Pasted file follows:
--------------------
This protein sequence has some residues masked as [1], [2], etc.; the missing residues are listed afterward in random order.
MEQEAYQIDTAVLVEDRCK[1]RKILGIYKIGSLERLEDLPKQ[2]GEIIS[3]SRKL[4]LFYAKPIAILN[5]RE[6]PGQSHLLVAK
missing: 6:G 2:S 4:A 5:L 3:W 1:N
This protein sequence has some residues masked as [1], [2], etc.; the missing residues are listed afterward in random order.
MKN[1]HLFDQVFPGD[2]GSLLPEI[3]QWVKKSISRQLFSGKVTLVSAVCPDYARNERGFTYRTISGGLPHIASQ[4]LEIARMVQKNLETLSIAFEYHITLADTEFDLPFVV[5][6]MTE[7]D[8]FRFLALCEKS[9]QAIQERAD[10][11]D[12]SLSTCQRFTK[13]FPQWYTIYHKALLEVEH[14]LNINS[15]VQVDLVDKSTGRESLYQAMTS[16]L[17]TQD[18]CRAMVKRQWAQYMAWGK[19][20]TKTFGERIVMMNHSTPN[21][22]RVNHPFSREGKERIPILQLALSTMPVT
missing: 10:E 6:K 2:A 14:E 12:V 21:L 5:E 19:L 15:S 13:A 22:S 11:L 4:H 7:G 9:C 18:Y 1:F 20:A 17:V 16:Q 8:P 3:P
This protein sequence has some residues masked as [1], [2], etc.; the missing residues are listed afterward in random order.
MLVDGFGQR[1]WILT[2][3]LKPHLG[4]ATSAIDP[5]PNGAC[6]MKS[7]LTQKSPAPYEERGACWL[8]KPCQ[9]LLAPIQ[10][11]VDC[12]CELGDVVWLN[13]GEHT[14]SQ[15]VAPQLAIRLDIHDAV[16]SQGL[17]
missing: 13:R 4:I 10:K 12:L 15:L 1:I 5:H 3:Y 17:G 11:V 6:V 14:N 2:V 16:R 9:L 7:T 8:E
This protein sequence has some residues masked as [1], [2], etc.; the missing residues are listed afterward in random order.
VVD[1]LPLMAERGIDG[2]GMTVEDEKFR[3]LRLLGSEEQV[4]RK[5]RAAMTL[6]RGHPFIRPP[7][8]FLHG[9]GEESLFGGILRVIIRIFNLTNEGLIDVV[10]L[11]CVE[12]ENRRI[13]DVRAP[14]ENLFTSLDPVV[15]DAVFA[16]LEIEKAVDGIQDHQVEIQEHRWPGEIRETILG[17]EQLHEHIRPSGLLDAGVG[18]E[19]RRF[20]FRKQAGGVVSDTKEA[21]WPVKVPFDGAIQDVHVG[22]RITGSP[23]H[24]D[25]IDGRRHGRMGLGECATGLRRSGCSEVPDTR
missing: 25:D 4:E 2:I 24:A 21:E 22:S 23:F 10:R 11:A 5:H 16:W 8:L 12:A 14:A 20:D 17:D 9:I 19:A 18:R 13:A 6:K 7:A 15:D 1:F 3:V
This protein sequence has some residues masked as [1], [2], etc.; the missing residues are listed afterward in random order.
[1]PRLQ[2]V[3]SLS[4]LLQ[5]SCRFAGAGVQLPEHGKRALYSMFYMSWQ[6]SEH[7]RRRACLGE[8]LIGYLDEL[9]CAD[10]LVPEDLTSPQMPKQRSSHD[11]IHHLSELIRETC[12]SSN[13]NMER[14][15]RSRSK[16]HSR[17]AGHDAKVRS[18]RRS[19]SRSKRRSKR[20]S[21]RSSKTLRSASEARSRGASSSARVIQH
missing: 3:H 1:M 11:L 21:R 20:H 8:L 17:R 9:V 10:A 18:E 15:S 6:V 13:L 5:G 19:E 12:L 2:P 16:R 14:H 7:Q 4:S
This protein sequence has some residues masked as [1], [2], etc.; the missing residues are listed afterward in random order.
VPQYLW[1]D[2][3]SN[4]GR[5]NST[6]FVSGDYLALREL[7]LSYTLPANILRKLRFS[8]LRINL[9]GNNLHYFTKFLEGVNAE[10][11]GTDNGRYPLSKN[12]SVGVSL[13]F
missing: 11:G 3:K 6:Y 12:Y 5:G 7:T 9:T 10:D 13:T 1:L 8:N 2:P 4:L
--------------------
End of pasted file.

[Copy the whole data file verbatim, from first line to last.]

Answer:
This protein sequence has some residues masked as [1], [2], etc.; the missing residues are listed afterward in random order.
MEQEAYQIDTAVLVEDRCK[1]RKILGIYKIGSLERLEDLPKQ[2]GEIIS[3]SRKL[4]LFYAKPIAILN[5]RE[6]PGQSHLLVAK
missing: 6:G 2:S 4:A 5:L 3:W 1:N
This protein sequence has some residues masked as [1], [2], etc.; the missing residues are listed afterward in random order.
MKN[1]HLFDQVFPGD[2]GSLLPEI[3]QWVKKSISRQLFSGKVTLVSAVCPDYARNERGFTYRTISGGLPHIASQ[4]LEIARMVQKNLETLSIAFEYHITLADTEFDLPFVV[5][6]MTE[7]D[8]FRFLALCEKS[9]QAIQERAD[10][11]D[12]SLSTCQRFTK[13]FPQWYTIYHKALLEVEH[14]LNINS[15]VQVDLVDKSTGRESLYQAMTS[16]L[17]TQD[18]CRAMVKRQWAQYMAWGK[19][20]TKTFGERIVMMNHSTPN[21][22]RVNHPFSREGKERIPILQLALSTMPVT
missing: 10:E 6:K 2:A 14:E 12:V 21:L 5:E 19:L 15:S 13:A 22:S 11:L 4:H 7:G 9:C 18:Y 1:F 20:A 17:V 16:Q 8:P 3:P
This protein sequence has some residues masked as [1], [2], etc.; the missing residues are listed afterward in random order.
MLVDGFGQR[1]WILT[2][3]LKPHLG[4]ATSAIDP[5]PNGAC[6]MKS[7]LTQKSPAPYEERGACWL[8]KPCQ[9]LLAPIQ[10][11]VDC[12]CELGDVVWLN[13]GEHT[14]SQ[15]VAPQLAIRLDIHDAV[16]SQGL[17]
missing: 13:R 4:I 10:K 12:L 15:L 1:I 5:H 3:Y 17:G 11:V 6:V 14:N 2:V 16:R 9:L 7:T 8:E
This protein sequence has some residues masked as [1], [2], etc.; the missing residues are listed afterward in random order.
VVD[1]LPLMAERGIDG[2]GMTVEDEKFR[3]LRLLGSEEQV[4]RK[5]RAAMTL[6]RGHPFIRPP[7][8]FLHG[9]GEESLFGGILRVIIRIFNLTNEGLIDVV[10]L[11]CVE[12]ENRRI[13]DVRAP[14]ENLFTSLDPVV[15]DAVFA[16]LEIEKAVDGIQDHQVEIQEHRWPGEIRETILG[17]EQLHEHIRPSGLLDAGVG[18]E[19]RRF[20]FRKQAGGVVSDTKEA[21]WPVKVPFDGAIQDVHVG[22]RITGSP[23]H[24]D[25]IDGRRHGRMGLGECATGLRRSGCSEVPDTR
missing: 25:D 4:E 2:I 24:A 21:E 22:S 23:F 10:R 11:A 5:H 16:W 8:L 12:A 14:A 20:D 17:D 9:I 19:A 18:R 13:A 6:K 7:A 15:D 1:F 3:V
This protein sequence has some residues masked as [1], [2], etc.; the missing residues are listed afterward in random order.
[1]PRLQ[2]V[3]SLS[4]LLQ[5]SCRFAGAGVQLPEHGKRALYSMFYMSWQ[6]SEH[7]RRRACLGE[8]LIGYLDEL[9]CAD[10]LVPEDLTSPQMPKQRSSHD[11]IHHLSELIRETC[12]SSN[13]NMER[14][15]RSRSK[16]HSR[17]AGHDAKVRS[18]RRS[19]SRSKRRSKR[20]S[21]RSSKTLRSASEARSRGASSSARVIQH
missing: 3:H 1:M 11:L 21:R 20:H 8:L 17:R 9:V 10:A 18:E 15:S 6:V 13:L 5:G 19:E 12:L 2:P 16:R 14:H 7:Q 4:S
This protein sequence has some residues masked as [1], [2], etc.; the missing residues are listed afterward in random order.
VPQYLW[1]D[2][3]SN[4]GR[5]NST[6]FVSGDYLALREL[7]LSYTLPANILRKLRFS[8]LRINL[9]GNNLHYFTKFLEGVNAE[10][11]GTDNGRYPLSKN[12]SVGVSL[13]F
missing: 11:G 3:K 6:Y 12:Y 5:G 7:T 9:T 10:D 13:T 1:L 8:N 2:P 4:L